SAN FRANCISCO (CBS SF) — Dozens of protesters marched into national banks in the Excelsior District Saturday afternoon and gave them a letter of demands in response to the number of impending foreclosures in the neighborhood.
About 30 protesters gathered at noon at the corner of Ocean Avenue and Mission Street, where some of the participants told their foreclosure stories before the group marched toward local banks including Bank of America, Chase and Wells Fargo.
“We have to take this stand here on the road,” San Francisco Supervisor John Avalos said. Avalos and other local official were invited to the event. Board of Supervisor President David Chiu and Supervisor Malia Cohen were also in attendance.
Speaking to the large group, Avalos said, “I want to thank you for your courage to take back your homes.”
Along the march, which retraced its steps several times in reaching individual bank branches that were a block off the starting point, protesters chanted “Stop foreclosures, make banks pay,” and “Banks got bailed out, we got sold out.”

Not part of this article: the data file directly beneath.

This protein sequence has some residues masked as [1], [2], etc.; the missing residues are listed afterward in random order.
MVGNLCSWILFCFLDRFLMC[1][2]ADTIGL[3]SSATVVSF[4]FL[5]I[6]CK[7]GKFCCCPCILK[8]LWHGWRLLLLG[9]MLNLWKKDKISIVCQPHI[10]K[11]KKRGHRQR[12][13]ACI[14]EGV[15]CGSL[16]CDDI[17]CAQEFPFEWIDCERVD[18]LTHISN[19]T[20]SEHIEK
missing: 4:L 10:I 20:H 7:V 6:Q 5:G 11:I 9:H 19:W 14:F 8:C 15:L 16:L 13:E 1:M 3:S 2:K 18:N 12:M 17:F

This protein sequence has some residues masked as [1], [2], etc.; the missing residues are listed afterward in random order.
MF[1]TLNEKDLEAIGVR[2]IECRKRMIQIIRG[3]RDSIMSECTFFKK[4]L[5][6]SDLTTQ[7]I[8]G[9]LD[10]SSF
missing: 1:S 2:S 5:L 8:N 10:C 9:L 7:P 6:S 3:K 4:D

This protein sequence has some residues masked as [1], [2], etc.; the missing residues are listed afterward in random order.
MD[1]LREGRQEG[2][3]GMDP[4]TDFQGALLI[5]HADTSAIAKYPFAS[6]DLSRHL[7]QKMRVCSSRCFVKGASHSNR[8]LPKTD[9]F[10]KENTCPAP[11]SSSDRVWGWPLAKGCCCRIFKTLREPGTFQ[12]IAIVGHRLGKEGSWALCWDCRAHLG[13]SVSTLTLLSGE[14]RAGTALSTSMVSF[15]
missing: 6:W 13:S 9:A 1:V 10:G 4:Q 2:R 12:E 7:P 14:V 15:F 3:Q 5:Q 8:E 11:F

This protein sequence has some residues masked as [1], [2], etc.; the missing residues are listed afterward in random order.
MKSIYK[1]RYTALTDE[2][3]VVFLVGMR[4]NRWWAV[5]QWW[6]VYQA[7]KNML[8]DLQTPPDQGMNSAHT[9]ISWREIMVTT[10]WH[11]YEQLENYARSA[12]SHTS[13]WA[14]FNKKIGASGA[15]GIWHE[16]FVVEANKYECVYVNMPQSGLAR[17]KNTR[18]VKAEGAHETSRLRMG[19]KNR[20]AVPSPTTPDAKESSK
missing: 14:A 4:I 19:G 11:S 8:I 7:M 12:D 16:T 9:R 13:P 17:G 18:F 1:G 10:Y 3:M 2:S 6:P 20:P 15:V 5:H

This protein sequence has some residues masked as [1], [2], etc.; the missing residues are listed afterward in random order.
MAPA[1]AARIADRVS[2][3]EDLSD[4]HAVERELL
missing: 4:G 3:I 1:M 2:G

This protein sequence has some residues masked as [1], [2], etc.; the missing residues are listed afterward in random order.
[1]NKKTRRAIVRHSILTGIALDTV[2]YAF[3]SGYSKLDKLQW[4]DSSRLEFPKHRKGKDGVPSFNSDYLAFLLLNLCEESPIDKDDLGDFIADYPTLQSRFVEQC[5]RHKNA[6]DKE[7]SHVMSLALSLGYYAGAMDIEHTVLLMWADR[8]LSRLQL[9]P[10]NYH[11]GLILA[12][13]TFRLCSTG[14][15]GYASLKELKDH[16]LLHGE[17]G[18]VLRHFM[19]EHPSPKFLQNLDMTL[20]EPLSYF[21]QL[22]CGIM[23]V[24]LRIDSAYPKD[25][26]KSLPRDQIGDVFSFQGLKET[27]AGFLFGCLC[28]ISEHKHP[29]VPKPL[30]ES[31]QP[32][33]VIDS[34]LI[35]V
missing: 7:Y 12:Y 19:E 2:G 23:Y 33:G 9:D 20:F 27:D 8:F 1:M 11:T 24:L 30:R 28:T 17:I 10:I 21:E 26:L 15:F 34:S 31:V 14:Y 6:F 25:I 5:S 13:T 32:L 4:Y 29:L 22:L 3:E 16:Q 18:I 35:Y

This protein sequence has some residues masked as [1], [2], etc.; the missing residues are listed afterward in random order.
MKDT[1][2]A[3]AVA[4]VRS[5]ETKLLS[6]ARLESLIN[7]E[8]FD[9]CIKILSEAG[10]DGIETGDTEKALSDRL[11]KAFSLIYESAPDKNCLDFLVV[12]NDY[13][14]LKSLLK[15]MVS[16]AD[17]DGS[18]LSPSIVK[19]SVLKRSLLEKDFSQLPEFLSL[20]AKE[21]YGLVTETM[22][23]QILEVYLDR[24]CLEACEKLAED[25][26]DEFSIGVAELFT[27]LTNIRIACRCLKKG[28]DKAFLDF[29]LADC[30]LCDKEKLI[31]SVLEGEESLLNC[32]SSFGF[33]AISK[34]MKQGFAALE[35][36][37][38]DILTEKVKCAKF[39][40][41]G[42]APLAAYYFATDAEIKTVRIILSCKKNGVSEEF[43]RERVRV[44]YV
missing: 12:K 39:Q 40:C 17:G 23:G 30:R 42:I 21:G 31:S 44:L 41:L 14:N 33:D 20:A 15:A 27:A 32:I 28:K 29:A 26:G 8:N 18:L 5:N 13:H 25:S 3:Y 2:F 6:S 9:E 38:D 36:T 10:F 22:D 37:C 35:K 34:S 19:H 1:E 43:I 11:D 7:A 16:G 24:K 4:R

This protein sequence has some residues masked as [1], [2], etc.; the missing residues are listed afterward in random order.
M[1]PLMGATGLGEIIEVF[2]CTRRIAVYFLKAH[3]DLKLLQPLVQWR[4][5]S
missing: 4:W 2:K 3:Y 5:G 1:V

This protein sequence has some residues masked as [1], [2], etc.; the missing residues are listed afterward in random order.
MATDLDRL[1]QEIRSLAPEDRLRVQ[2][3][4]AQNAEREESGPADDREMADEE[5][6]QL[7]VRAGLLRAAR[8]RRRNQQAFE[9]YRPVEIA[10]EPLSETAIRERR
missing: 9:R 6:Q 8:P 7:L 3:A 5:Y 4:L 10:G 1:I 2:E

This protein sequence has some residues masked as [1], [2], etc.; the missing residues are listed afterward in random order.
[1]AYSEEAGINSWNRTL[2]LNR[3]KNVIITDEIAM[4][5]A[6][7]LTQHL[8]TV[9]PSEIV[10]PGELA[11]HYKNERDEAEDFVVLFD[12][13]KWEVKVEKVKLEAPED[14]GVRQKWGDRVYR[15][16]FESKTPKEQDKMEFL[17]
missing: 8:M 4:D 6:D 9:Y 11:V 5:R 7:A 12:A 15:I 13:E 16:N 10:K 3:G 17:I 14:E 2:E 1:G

Protesters were denied entrance into the Wells Fargo at the corner of Ocean Avenue and Mission Street.
The protest and letter to the banks were organized by the Alliance of Californians for Community Empowerment, or ACCE.
The list of demands include face-to-face mediation for those being foreclosed on, banks helping to rebuild San Francisco neighborhoods and banks paying all their property taxes.
Carlos Gonzalez, 18, and his family were foreclosed upon this past year and said it has affected more than just their housing situation.
“My mom was very ill and it worried us a lot, and because of that we took on family therapy,” Gonzalez said. “About a week ago, we got in contact with ACCE, and this Wednesday we met organized today.”
Neighborhood Assistance Corporation of America, a housing non-profit, helped prevent the family’s first foreclosure two years ago but had pursued additional help from ACCE.
The events of Saturday were a part of a national day of action that encouraged people to move their money from corporate banks to credit unions and local banks.